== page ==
There wasn’t an open seat to be found at the 30th annual Philadelphia Film Festival’s Centerpiece screening of Reinaldo Marcus Green’s upcoming Oscar-destined biopic, King Richard. The city flocked in masses to support their native son, leading star Will Smith, in his role as Richard Williams, the strict and demanding father of sibling tennis legends Venus and Serena. While it’s admittedly odd to be given a film centered on the patriarch of this famed family before the star athletes themselves, Smith delivers a career-best performance that masks this fleeting thought from the moment he appears on screen.
Richard (Smith) and Brandi Williams (Aunjanue Ellis) have shown their five daughters that family is everything by raising them to be academic and athletic standouts despite growing up on the mean streets of Compton in the early 90s. These close-knit sisters are pushed extremely hard by their father, sometimes to point of concern by not only their neighbors, but their mother as well. Yet, through it all, Richard only piles on these strong young women what their able to bear, determined to help his budding tennis stars, Venus (Saniyya Sidney) and Serena (Demi Singleton), earn the respect and adoration of a world that never believed in him.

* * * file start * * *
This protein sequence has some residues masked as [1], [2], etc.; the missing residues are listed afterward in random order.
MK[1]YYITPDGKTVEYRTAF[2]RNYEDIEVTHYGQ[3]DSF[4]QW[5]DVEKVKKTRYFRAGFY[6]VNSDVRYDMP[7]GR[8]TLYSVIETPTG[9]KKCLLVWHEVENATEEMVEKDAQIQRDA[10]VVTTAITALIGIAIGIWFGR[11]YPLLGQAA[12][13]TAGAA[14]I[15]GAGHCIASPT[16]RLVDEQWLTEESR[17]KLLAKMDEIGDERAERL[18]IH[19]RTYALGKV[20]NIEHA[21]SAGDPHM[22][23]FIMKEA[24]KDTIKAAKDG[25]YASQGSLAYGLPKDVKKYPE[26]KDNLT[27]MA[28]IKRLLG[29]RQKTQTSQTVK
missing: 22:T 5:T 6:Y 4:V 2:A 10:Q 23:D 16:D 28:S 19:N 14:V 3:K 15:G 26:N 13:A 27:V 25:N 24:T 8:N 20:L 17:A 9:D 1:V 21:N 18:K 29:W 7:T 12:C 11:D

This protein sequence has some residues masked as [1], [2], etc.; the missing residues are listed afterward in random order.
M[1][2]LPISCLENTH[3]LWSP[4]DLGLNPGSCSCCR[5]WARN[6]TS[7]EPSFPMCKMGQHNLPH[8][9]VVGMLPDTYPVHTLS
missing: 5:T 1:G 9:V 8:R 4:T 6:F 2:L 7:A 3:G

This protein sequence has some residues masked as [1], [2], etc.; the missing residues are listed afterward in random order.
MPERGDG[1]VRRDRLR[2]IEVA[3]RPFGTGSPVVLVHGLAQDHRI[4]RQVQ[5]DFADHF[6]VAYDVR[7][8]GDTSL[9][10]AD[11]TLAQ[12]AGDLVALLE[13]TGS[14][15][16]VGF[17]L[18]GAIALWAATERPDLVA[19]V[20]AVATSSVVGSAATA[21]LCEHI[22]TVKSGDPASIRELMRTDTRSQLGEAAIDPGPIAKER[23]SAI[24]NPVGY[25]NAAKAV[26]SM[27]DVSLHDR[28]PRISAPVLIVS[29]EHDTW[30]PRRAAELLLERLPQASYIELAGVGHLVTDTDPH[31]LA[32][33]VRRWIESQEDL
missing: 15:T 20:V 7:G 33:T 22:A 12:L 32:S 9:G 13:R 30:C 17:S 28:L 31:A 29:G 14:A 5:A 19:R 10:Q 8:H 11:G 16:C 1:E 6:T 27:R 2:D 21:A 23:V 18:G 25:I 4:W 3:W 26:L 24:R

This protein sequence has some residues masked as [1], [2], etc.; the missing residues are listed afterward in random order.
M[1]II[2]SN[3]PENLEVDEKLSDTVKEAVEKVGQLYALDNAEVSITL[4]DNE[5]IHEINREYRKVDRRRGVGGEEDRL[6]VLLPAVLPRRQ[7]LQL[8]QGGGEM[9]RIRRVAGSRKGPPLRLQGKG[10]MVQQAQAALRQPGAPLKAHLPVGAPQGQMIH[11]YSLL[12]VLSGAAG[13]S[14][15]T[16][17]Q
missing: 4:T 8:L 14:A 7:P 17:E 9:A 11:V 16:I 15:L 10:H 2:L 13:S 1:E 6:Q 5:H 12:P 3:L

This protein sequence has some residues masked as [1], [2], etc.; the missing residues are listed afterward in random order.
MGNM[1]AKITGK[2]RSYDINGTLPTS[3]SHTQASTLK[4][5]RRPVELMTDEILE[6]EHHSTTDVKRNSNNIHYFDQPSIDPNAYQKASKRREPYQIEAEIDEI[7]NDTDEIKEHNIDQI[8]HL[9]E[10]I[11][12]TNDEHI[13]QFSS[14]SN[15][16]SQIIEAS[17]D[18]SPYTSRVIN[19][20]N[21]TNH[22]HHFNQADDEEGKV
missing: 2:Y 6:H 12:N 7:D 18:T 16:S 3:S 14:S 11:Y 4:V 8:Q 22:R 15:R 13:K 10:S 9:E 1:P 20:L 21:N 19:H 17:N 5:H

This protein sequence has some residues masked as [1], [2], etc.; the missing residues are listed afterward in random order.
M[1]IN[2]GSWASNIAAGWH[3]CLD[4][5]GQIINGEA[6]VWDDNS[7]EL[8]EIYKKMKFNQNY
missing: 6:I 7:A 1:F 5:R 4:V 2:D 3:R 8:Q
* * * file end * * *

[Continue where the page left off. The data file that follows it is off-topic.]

Reinaldo Marcus Green captures a fantastic blend of commercial appeal and crisp filmmaking, a combination that will go a long way in King Richard’s quest for Best Picture. It all begins and ends with Will Smith’s dynamic turn, one that spans the entire emotional universe with true sincerity. It’s no secret that tennis has long been a sport for the privileged and wealthy, which is a sadly cryptic way of saying it’s a sport mostly dominated by Caucasian men and women. African American trailblazers such as Althea Gibson and Arthur Ashe helped pave the way for Venus and Serena’s ascension into stardom decades earlier, yet it’s impossible to ignore the cultural impact made by these young women of color. This racial underdog element serves as an emotional lifeline for the film and provides a handful of moments for Will Smith to shine brilliantly. And while Smith has no trouble delivering the sentimental goods, he’s equally as effective in his lighter and more charismatic scenes. Richard Williams proves to be an infectious and alluring character despite his many flaws. Smith miraculously manifests this human complexity onscreen in a superbly well-acted performance that could very well land him his first Oscar statue. Despite being a “safe” and restrained endeavor by failing to ever push the envelope artistically, King Richard stands as an entertaining and enjoyable examination of a family’s unbelievable quest to change the world of sports.